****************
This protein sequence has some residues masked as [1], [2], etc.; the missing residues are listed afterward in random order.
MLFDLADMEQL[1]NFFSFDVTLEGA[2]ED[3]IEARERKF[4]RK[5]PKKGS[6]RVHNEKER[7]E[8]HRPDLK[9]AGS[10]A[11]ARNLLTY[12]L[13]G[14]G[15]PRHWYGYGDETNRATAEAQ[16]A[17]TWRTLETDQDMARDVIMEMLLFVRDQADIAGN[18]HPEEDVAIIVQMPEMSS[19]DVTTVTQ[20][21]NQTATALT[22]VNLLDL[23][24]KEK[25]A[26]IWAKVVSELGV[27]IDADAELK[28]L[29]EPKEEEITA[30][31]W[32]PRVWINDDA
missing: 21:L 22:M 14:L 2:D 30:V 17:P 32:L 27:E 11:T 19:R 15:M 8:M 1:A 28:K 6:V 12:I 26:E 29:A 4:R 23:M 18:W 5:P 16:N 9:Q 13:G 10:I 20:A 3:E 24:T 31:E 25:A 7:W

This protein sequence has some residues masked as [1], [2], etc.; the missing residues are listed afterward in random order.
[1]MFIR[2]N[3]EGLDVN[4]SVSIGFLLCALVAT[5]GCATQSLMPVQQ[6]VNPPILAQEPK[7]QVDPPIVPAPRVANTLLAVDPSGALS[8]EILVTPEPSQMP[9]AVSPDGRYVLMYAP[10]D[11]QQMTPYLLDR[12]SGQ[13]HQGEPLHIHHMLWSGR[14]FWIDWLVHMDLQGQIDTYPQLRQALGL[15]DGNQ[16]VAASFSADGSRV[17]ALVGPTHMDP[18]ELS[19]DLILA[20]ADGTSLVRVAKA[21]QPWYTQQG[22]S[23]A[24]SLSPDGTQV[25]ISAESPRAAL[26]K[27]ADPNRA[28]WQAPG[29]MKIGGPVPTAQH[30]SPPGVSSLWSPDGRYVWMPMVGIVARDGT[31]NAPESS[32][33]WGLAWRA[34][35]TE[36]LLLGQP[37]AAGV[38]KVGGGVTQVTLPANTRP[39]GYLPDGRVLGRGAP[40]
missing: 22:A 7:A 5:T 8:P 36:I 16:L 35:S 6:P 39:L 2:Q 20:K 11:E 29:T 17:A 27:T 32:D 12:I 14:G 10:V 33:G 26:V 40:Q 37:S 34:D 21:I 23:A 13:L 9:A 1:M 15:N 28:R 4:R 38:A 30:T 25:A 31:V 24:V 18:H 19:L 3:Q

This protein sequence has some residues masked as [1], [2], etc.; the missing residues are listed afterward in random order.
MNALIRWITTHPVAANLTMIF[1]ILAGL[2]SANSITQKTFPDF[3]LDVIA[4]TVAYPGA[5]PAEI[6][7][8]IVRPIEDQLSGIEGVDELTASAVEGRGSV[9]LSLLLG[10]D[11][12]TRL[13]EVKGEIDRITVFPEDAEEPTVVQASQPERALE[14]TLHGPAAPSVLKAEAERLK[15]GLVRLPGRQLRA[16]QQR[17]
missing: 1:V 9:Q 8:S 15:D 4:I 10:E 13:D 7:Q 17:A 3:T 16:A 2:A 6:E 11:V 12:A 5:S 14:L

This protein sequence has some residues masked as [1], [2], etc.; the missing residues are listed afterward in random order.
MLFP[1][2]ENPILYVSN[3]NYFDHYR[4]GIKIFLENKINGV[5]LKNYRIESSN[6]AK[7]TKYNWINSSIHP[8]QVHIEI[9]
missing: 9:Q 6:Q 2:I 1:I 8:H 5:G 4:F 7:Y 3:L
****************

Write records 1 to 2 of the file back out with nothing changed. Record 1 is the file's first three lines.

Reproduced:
This protein sequence has some residues masked as [1], [2], etc.; the missing residues are listed afterward in random order.
MLFDLADMEQL[1]NFFSFDVTLEGA[2]ED[3]IEARERKF[4]RK[5]PKKGS[6]RVHNEKER[7]E[8]HRPDLK[9]AGS[10]A[11]ARNLLTY[12]L[13]G[14]G[15]PRHWYGYGDETNRATAEAQ[16]A[17]TWRTLETDQDMARDVIMEMLLFVRDQADIAGN[18]HPEEDVAIIVQMPEMSS[19]DVTTVTQ[20][21]NQTATALT[22]VNLLDL[23][24]KEK[25]A[26]IWAKVVSELGV[27]IDADAELK[28]L[29]EPKEEEITA[30][31]W[32]PRVWINDDA
missing: 21:L 22:M 14:L 2:D 30:V 17:P 32:L 27:E 11:T 19:R 15:M 8:M 1:A 28:K 6:V 12:I 26:E 29:A 4:R 23:M 18:W 5:P 16:N 9:Q 13:G 10:I 20:A 3:E 24:T 31:E 25:A 7:W

This protein sequence has some residues masked as [1], [2], etc.; the missing residues are listed afterward in random order.
[1]MFIR[2]N[3]EGLDVN[4]SVSIGFLLCALVAT[5]GCATQSLMPVQQ[6]VNPPILAQEPK[7]QVDPPIVPAPRVANTLLAVDPSGALS[8]EILVTPEPSQMP[9]AVSPDGRYVLMYAP[10]D[11]QQMTPYLLDR[12]SGQ[13]HQGEPLHIHHMLWSGR[14]FWIDWLVHMDLQGQIDTYPQLRQALGL[15]DGNQ[16]VAASFSADGSRV[17]ALVGPTHMDP[18]ELS[19]DLILA[20]ADGTSLVRVAKA[21]QPWYTQQG[22]S[23]A[24]SLSPDGTQV[25]ISAESPRAAL[26]K[27]ADPNRA[28]WQAPG[29]MKIGGPVPTAQH[30]SPPGVSSLWSPDGRYVWMPMVGIVARDGT[31]NAPESS[32][33]WGLAWRA[34][35]TE[36]LLLGQP[37]AAGV[38]KVGGGVTQVTLPANTRP[39]GYLPDGRVLGRGAP[40]
missing: 22:A 7:A 5:T 8:P 36:I 16:L 35:S 6:P 39:L 2:Q 20:K 11:E 29:T 17:A 27:T 32:D 12:I 14:G 10:V 33:G 26:V 40:Q 37:S 34:D 21:I 23:A 13:L 9:A 1:M 15:N 28:R 4:R 38:A 30:T 25:A 31:V 24:V 18:H 19:L 3:Q